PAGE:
Joint Seminar: EMAC-CLaMS: A Climate Model with Lagrangian Tracer Transport in the Stratosphere

Modern climate models have a number of robust stratospheric features, some of which are not robust within observations or explicitly conflict with them. Most notable among these are Brewer-Dobson circulation trends, which show a robust and global acceleration within climate models but have a more complicated form in observation-based inferences (although few of these exist). Also notable is the model wet bias, wherein climate models show approximately double the amount of stratospheric water vapor as is observed, in some regions.

Previous work has shown that model transport schemes could contribute to the stratospheric wet bias, raising suspicion that other model features - particularly in the stratosphere - could have baises caused by the model transport scheme.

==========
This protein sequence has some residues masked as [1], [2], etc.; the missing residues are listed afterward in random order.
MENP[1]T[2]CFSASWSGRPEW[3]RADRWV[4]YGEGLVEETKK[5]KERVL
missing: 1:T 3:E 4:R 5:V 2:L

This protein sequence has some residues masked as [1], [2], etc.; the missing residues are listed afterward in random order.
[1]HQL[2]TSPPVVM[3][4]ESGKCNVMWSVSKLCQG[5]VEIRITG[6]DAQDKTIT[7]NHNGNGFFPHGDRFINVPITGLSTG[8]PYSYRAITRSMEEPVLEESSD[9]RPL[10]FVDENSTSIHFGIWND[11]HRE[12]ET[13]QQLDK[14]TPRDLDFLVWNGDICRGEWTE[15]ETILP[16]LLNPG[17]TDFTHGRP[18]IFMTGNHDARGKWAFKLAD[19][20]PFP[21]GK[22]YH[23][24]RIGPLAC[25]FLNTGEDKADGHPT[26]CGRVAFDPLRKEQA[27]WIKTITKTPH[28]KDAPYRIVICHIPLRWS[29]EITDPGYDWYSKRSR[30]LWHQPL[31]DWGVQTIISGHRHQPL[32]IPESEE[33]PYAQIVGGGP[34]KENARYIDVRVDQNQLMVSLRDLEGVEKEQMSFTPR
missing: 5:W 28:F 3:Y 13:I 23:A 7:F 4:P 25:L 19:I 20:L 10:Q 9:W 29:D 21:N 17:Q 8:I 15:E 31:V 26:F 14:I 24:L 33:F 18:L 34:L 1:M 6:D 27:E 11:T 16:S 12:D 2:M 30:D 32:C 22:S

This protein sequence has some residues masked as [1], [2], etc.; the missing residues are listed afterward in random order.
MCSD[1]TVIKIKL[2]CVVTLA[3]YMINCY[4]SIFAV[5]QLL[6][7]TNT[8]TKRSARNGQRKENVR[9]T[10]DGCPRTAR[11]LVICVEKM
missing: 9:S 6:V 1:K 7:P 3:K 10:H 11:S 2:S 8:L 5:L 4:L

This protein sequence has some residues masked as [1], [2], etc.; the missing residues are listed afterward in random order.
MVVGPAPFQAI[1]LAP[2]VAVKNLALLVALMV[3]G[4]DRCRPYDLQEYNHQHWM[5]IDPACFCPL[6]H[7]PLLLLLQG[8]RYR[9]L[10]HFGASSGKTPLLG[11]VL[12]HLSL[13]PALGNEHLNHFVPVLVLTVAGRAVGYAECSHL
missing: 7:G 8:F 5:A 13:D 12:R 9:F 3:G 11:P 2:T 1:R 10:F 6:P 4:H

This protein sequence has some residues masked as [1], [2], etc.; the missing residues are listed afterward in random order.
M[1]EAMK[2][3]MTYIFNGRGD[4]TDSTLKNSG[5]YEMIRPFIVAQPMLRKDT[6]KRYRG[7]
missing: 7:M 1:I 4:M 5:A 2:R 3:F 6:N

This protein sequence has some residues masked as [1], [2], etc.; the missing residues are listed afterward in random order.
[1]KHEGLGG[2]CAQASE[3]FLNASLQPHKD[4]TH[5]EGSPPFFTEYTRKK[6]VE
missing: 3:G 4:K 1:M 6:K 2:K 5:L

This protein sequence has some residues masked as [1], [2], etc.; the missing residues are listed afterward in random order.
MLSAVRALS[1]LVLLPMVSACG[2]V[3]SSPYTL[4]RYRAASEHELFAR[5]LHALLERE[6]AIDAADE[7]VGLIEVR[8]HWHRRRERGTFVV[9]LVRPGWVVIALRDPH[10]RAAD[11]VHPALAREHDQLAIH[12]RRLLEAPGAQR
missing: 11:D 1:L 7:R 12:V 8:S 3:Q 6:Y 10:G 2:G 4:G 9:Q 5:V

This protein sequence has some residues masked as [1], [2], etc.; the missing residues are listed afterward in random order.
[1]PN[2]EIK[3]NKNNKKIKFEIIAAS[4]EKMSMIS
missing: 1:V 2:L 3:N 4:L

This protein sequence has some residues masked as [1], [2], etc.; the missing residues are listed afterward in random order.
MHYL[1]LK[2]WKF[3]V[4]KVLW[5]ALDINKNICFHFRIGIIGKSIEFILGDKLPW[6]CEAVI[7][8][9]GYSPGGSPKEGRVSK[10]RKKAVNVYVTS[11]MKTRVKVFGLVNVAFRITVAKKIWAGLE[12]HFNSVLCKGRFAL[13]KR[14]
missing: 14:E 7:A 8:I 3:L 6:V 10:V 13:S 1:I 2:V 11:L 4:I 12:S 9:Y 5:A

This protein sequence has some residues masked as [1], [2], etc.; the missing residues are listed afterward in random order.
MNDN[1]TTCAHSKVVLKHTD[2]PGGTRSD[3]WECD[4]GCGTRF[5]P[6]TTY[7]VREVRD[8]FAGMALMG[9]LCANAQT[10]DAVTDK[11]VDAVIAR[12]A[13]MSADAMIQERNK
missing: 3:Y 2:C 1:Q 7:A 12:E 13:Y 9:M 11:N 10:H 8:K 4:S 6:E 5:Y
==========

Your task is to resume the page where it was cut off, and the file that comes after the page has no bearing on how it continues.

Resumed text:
The EMAC-CLaMS project aims to understand this possible influence through development and analysis of a climate model with a Lagrangian transport scheme applied to tracers transport in the stratosphere and upper troposphere. Precisely, the Chemical Lagrangian Model of the Stratosphere (CLaMS) - a Lagrangian chemical transport model - is coupled into EMAC (the MESSy version of ECHAM). This coupling allows EMAC to drive advection within CLaMS, and allows CLaMS to control the gradients of radiation-relevant chemicals in EMAC, such that EMAC-CLaMS is a climate mode with Lagrangian tracer transport.

Because the radiative feedback from CLaMS onto EMAC will cause changes in the EMAC winds, a desirable first step to understanding the model involves characterizing the differences between EMAC and CLaMS transport in the absence of a radiative feedback. The first results of this step using the age spectrum method (a series of passive tracers pulsed at different times, describing a distribution of the age of air) will be presented, in addition to an overview of the  EMAC-CLaMS project.




13:30 Uhr


Bundesstr. 53, room 022/023
Seminar Room 022/023, Ground Floor, Bundesstrasse 53, 20146 Hamburg, Hamburg


Edward Charlesworth, Forschungszentrum Jülich


Sally Dacie

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